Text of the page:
While European states hide behind the health emergency to justify these policies of non-assistance, the rhetoric of ’crisis’ has become the norm in the Mediterranean context. These latest events are just another step in the strategy deployed for years to prevent all arrivals on EU territory. Accused by Frontex Agency and European member states of being a ’pull factor’, the Italian Mare Nostrum rescue operation had ceased at the end of 2014, leaving a deadly vacuum behind it. [10] Rescue NGOs that have been trying to fill this gap since 2015 have in turn been criminalized and their activities hampered. In order to avoid the disembarkation of people potentially rescued during EU surveillance missions (Frontex and EUNAVFOR MED), [11]the deployment of ships was gradually replaced by air surveillance. This tactical change has enabled European states to detect vessels departing from Libya earlier, so that they can be intercepted by the so-called ’Libyan coast guards’. The new Operation Irini, which replaced EUNAVFOR MED on 1 April 2020, follows the same logic of avoidance by deploying its vessels further east off the Libyan coast, where it is less likely to encounter migrant vessels, [12] all the while continuing to outsource controls.

Between 2017 and 2018, more than 91 million euros from the EU’s Emergency Trust Fund for Africa were used to train these supposed Libyan ’coast guards’ and strengthen their interception capacities. [13] This close cooperation between the EU, Italy and Libya has resulted in an explosion in the number of migrants being returned to Libya, despite the well-known hell that this country is for them, between large-scale arbitrary detention in extreme conditions, ill-treatment, torture, ransom demands, endemic rape, forced labour, human trafficking, war, racism... systematic violence that pushes thousands of migrants to attempt the perilous crossing of the Mediterranean.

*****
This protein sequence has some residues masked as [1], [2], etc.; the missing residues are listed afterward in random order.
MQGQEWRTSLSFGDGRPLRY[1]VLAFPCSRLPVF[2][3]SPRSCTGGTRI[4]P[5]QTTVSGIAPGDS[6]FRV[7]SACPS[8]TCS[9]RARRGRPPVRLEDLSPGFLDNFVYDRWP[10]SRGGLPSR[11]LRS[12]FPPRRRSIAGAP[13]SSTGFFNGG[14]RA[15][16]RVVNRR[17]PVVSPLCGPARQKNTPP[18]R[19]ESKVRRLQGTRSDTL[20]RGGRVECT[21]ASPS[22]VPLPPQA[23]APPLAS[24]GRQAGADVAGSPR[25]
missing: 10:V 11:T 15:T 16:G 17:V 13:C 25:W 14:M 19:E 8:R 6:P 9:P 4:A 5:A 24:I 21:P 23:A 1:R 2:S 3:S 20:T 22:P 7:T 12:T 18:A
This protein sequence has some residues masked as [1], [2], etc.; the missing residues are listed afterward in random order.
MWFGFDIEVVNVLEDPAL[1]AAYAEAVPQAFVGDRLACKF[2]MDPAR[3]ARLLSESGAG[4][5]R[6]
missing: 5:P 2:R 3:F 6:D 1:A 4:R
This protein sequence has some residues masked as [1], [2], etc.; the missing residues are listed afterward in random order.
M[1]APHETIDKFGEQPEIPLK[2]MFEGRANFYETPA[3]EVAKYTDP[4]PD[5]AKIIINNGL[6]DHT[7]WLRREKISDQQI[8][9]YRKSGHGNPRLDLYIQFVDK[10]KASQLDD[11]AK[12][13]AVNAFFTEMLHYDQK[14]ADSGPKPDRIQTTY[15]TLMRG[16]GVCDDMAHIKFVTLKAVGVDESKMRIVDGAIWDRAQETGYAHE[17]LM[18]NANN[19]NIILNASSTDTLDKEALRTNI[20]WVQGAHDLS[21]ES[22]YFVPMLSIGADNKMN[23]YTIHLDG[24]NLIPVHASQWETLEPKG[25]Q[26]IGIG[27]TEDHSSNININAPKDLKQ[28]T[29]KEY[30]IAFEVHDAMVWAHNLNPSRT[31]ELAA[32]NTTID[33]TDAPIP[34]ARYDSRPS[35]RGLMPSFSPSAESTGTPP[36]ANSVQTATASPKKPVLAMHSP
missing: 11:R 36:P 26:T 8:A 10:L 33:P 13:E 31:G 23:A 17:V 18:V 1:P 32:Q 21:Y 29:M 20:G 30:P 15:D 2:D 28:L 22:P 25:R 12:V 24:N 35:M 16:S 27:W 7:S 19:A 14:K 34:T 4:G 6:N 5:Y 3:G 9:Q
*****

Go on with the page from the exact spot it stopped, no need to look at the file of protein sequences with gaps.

The fact that people continue to die at sea for lack of rescue, in prisons or under bombs [14] after being sent back to Libya, is not a matter of fate but is the result of policies of externalisation and border closure. Carried out with a clear conscience by European leaders, in disregard of the fundamental rights of migrants, these policies have made the Central Mediterranean the most dangerous migratory route in the world: more than 19,000 deaths have been counted there since 2014, 1,260 in 2019 alone. [15] These people have been sacrificed on the altar of European migration policies. To present them today as the collateral victims of a health crisis is utterly hypocritical.